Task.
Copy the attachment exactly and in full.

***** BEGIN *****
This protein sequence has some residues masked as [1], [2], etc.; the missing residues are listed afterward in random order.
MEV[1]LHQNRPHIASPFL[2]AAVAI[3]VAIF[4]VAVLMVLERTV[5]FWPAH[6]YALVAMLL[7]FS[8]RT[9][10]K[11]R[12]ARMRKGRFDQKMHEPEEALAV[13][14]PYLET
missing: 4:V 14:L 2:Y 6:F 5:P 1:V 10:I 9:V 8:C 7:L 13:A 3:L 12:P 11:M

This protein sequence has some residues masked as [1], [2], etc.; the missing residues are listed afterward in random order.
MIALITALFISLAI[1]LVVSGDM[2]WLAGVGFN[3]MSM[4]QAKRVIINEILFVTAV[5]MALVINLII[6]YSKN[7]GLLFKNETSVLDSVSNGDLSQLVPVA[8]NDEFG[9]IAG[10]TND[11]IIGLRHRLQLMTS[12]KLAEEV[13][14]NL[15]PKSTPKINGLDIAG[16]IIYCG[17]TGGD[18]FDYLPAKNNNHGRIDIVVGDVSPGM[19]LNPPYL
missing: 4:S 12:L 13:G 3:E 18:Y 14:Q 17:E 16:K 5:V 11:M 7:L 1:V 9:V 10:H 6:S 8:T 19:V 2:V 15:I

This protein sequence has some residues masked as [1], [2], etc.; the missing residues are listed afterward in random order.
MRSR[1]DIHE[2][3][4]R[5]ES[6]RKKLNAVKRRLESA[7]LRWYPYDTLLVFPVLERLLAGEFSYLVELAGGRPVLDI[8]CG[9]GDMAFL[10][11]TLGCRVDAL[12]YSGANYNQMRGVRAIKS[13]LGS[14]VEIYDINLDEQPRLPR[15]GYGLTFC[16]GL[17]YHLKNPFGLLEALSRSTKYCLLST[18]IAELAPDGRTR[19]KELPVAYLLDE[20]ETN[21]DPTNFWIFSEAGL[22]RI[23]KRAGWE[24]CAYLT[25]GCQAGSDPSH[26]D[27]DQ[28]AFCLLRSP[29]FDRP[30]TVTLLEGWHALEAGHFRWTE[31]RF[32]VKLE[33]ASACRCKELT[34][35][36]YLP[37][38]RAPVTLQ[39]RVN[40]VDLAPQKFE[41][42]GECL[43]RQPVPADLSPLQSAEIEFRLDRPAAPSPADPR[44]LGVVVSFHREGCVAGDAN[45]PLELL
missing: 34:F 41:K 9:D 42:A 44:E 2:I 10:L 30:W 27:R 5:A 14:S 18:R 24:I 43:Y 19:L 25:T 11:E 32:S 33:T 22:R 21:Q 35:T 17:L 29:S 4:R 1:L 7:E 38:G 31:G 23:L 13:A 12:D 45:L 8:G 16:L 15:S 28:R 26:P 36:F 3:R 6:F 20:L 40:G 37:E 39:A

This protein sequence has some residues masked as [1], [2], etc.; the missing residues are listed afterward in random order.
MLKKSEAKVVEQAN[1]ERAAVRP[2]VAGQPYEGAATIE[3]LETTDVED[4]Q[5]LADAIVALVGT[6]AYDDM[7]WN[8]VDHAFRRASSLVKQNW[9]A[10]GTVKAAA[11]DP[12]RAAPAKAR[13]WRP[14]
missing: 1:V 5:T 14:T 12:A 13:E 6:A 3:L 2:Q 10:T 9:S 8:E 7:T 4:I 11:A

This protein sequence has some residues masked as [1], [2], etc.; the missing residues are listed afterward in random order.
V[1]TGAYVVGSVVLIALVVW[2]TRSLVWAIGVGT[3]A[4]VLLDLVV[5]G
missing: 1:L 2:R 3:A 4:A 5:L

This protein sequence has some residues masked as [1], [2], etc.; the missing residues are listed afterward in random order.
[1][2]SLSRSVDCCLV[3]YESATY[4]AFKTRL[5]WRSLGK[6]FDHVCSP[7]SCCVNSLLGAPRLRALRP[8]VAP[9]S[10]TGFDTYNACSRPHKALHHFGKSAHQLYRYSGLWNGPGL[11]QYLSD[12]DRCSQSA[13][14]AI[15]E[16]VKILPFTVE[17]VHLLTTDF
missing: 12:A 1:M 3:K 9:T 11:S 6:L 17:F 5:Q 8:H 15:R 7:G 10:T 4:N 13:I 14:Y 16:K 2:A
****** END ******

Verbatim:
This protein sequence has some residues masked as [1], [2], etc.; the missing residues are listed afterward in random order.
MEV[1]LHQNRPHIASPFL[2]AAVAI[3]VAIF[4]VAVLMVLERTV[5]FWPAH[6]YALVAMLL[7]FS[8]RT[9][10]K[11]R[12]ARMRKGRFDQKMHEPEEALAV[13][14]PYLET
missing: 4:V 14:L 2:Y 6:F 5:P 1:V 10:I 9:V 8:C 7:L 13:A 3:L 12:P 11:M

This protein sequence has some residues masked as [1], [2], etc.; the missing residues are listed afterward in random order.
MIALITALFISLAI[1]LVVSGDM[2]WLAGVGFN[3]MSM[4]QAKRVIINEILFVTAV[5]MALVINLII[6]YSKN[7]GLLFKNETSVLDSVSNGDLSQLVPVA[8]NDEFG[9]IAG[10]TND[11]IIGLRHRLQLMTS[12]KLAEEV[13][14]NL[15]PKSTPKINGLDIAG[16]IIYCG[17]TGGD[18]FDYLPAKNNNHGRIDIVVGDVSPGM[19]LNPPYL
missing: 4:S 12:L 13:G 3:E 18:Y 14:Q 17:E 16:K 5:V 11:M 7:L 1:V 9:V 10:H 6:S 8:T 19:V 2:V 15:I

This protein sequence has some residues masked as [1], [2], etc.; the missing residues are listed afterward in random order.
MRSR[1]DIHE[2][3][4]R[5]ES[6]RKKLNAVKRRLESA[7]LRWYPYDTLLVFPVLERLLAGEFSYLVELAGGRPVLDI[8]CG[9]GDMAFL[10][11]TLGCRVDAL[12]YSGANYNQMRGVRAIKS[13]LGS[14]VEIYDINLDEQPRLPR[15]GYGLTFC[16]GL[17]YHLKNPFGLLEALSRSTKYCLLST[18]IAELAPDGRTR[19]KELPVAYLLDE[20]ETN[21]DPTNFWIFSEAGL[22]RI[23]KRAGWE[24]CAYLT[25]GCQAGSDPSH[26]D[27]DQ[28]AFCLLRSP[29]FDRP[30]TVTLLEGWHALEAGHFRWTE[31]RF[32]VKLE[33]ASACRCKELT[34][35][36]YLP[37][38]RAPVTLQ[39]RVN[40]VDLAPQKFE[41][42]GECL[43]RQPVPADLSPLQSAEIEFRLDRPAAPSPADPR[44]LGVVVSFHREGCVAGDAN[45]PLELL
missing: 34:F 41:K 9:D 42:A 44:E 2:I 10:L 30:W 27:R 5:A 14:S 18:R 24:I 43:Y 19:L 25:T 11:E 32:S 33:T 22:R 21:Q 35:T 17:L 29:S 4:R 1:L 7:E 38:G 31:G 23:L 13:A 12:D 45:L 8:G 16:L 15:S 28:R 26:P 36:F 3:R 6:F 20:L 40:G 37:E 39:A

This protein sequence has some residues masked as [1], [2], etc.; the missing residues are listed afterward in random order.
MLKKSEAKVVEQAN[1]ERAAVRP[2]VAGQPYEGAATIE[3]LETTDVED[4]Q[5]LADAIVALVGT[6]AYDDM[7]WN[8]VDHAFRRASSLVKQNW[9]A[10]GTVKAAA[11]DP[12]RAAPAKAR[13]WRP[14]
missing: 1:V 5:T 14:T 12:A 13:E 6:A 3:L 2:Q 10:T 9:S 8:E 7:T 4:I 11:A

This protein sequence has some residues masked as [1], [2], etc.; the missing residues are listed afterward in random order.
V[1]TGAYVVGSVVLIALVVW[2]TRSLVWAIGVGT[3]A[4]VLLDLVV[5]G
missing: 1:L 2:R 3:A 4:A 5:L

This protein sequence has some residues masked as [1], [2], etc.; the missing residues are listed afterward in random order.
[1][2]SLSRSVDCCLV[3]YESATY[4]AFKTRL[5]WRSLGK[6]FDHVCSP[7]SCCVNSLLGAPRLRALRP[8]VAP[9]S[10]TGFDTYNACSRPHKALHHFGKSAHQLYRYSGLWNGPGL[11]QYLSD[12]DRCSQSA[13][14]AI[15]E[16]VKILPFTVE[17]VHLLTTDF
missing: 12:A 1:M 3:K 9:T 11:S 6:L 17:F 5:Q 8:H 15:R 7:G 10:T 4:N 13:I 14:Y 16:K 2:A